Notice that the FROM clause starts with a comma. This is because the container appends the declared FROM clause to the end of the generated FROM clause. It is also possible for the FROM clause to start with a SQL JOIN statement. Since this is a select method, it must have a select element to declare the entity that will be selected. Note that an alias is also declared for the query. If an alias is not declared, the table-name is used as the alias, resulting in a SELECT clause with the table_name.field_name style column declarations. Not all database vendors support the that syntax, so the declaration of an alias is preferred. The optional empty distinct element causes the SELECT clause to use the SELECT DISTINCT declaration. The DeclaredSQL declaration can also be used in select methods to select a CMP field.
Now we well see an example which overrides a select to return all of the zip codes an Organization operates in.
<jbosscmp-jdbc>
    <enterprise-beans>
        <entity>
            <ejb-name>OrganizationEJB</ejb-name>
            <query>
                <query-method>
                    <method-name>ejbSelectOperatingZipCodes_declaredsql</method-name>
                    <method-params>
                        <method-param>java.lang.String</method-param>
                    </method-params>
                </query-method>
                <declared-sql> <select> <distinct/> <ejb-name>LocationEJB</ejb-name> <field-name>zipCode</field-name> <alias>hangout</alias> </select> <from><![CDATA[ , organization o, gangster g ]]></from> <where><![CDATA[ LCASE(o.name) = {0} AND o.name = g.organization AND g.hangout = hangout.id ]]></where> <order><![CDATA[ hangout.zip ]]></order> </declared-sql>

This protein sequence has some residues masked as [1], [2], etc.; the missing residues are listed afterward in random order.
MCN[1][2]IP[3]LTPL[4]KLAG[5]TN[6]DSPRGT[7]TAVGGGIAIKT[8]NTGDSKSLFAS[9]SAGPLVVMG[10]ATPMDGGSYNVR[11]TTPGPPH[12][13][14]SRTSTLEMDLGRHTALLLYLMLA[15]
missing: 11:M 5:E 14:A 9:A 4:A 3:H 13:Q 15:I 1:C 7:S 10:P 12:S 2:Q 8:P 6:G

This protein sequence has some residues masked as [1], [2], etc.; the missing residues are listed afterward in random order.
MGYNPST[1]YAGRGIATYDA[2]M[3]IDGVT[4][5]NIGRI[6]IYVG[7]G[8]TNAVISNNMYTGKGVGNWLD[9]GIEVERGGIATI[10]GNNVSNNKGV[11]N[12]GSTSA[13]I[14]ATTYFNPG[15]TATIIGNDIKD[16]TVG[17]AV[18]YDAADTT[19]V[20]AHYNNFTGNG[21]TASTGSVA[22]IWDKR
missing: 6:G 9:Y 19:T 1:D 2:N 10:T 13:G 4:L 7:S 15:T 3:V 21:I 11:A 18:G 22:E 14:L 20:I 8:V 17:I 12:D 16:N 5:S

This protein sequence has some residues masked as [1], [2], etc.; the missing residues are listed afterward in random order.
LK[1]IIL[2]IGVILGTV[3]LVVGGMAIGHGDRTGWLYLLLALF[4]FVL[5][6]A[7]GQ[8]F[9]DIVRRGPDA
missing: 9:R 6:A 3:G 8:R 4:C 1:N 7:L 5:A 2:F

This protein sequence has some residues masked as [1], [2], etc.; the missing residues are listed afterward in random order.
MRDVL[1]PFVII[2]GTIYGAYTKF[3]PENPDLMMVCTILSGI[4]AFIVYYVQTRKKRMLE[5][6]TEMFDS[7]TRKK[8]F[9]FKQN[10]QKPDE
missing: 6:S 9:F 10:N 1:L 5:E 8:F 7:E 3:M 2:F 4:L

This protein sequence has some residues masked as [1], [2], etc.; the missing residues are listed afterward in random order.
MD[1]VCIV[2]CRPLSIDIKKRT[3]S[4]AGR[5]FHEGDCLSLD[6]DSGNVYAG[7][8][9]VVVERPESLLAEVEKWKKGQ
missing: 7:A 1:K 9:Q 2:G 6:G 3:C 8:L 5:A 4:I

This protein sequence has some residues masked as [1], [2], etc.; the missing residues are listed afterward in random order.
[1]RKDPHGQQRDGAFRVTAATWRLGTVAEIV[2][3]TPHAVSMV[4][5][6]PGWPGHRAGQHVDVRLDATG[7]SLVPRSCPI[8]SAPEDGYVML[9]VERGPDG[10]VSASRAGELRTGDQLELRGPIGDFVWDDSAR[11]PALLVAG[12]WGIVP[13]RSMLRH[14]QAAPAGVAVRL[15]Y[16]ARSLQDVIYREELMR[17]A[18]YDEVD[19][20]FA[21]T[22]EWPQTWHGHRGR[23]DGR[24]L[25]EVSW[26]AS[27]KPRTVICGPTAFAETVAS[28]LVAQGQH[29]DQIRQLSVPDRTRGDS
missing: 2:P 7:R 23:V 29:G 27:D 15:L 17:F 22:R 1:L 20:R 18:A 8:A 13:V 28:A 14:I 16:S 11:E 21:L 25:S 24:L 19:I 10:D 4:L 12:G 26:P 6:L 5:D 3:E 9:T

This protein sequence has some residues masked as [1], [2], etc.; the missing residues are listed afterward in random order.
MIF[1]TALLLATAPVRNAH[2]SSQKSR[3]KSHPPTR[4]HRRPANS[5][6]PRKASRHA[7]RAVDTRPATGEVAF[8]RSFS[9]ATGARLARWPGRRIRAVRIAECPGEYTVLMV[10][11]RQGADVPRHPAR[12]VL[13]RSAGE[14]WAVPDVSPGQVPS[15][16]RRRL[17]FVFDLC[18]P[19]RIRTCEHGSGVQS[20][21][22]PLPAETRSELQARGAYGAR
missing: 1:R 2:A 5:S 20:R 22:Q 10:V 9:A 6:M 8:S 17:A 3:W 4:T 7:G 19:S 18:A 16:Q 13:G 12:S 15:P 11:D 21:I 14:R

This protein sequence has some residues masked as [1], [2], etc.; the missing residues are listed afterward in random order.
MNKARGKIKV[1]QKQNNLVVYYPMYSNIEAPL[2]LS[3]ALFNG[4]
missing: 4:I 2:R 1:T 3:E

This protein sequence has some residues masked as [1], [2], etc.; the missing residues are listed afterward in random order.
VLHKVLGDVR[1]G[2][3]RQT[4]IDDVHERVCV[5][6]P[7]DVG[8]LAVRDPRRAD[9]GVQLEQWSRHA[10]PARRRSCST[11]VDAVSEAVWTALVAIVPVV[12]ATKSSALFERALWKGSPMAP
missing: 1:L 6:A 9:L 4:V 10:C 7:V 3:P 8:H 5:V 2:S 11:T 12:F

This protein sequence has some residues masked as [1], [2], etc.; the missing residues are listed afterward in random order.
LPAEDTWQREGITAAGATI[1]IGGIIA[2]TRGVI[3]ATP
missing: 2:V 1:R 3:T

</query>
        </entity>
    </enterprise-beans>
</jbosscmp-jdbc>
The corresponding SQL would be:
SELECT DISTINCT hangout.zip
    FROM location hangout, organization o, gangster g
    WHERE LCASE(o.name) = ? AND o.name = g.organization AND g.hangout = hangout.id
                ORDER BY hangout.zip

31.6.6.1. Parameters

DeclaredSQL uses a completely new parameter handling system, which supports entity and DVC parameters. Parameters are enclosed in curly brackets and use a zero-based index, which is different from the one-based EJB-QL parameters. There are three categories of parameters: simple, DVC, and entity.
  • simple: A simple parameter can be of any type except for a known (mapped) DVC or an entity. A simple parameter only contains the argument number, such as {0}. When a simple parameter is set, the JDBC type used to set the parameter is determined by the datasourcemapping for the entity. An unknown DVC is serialized and then set as a parameter. Note that most databases do not support the use of a BLOB value in a WHERE clause.
  • DVC: A DVC parameter can be any known (mapped) DVC. A DVC parameter must be dereferenced down to a simple property (one that is not another DVC). For example, if we had a CVS property of type ContactInfo, valid parameter declarations would be {0.email} and {0.cell.areaCode} but not {0.cell}. The JDBC type used to set a parameter is based on the class type of the property and the datasourcemapping of the entity. The JDBC type used to set the parameter is the JDBC type that is declared for that property in the dependent-value-class element.
  • entity: An entity parameter can be any entity in the application. An entity parameter must be dereferenced down to a simple primary key field or simple property of a DVC primary key field. For example, if we had a parameter of type Gangster, a valid parameter declaration would be {0.gangsterId}. If we had some entity with a primary key field named info of type ContactInfo, a valid parameter declaration would be {0.info.cell.areaCode}. Only fields that are members of the primary key of the entity can be dereferenced (this restriction may be removed in later versions). The JDBC type used to set the parameter is the JDBC type that is declared for that field in the entity declaration.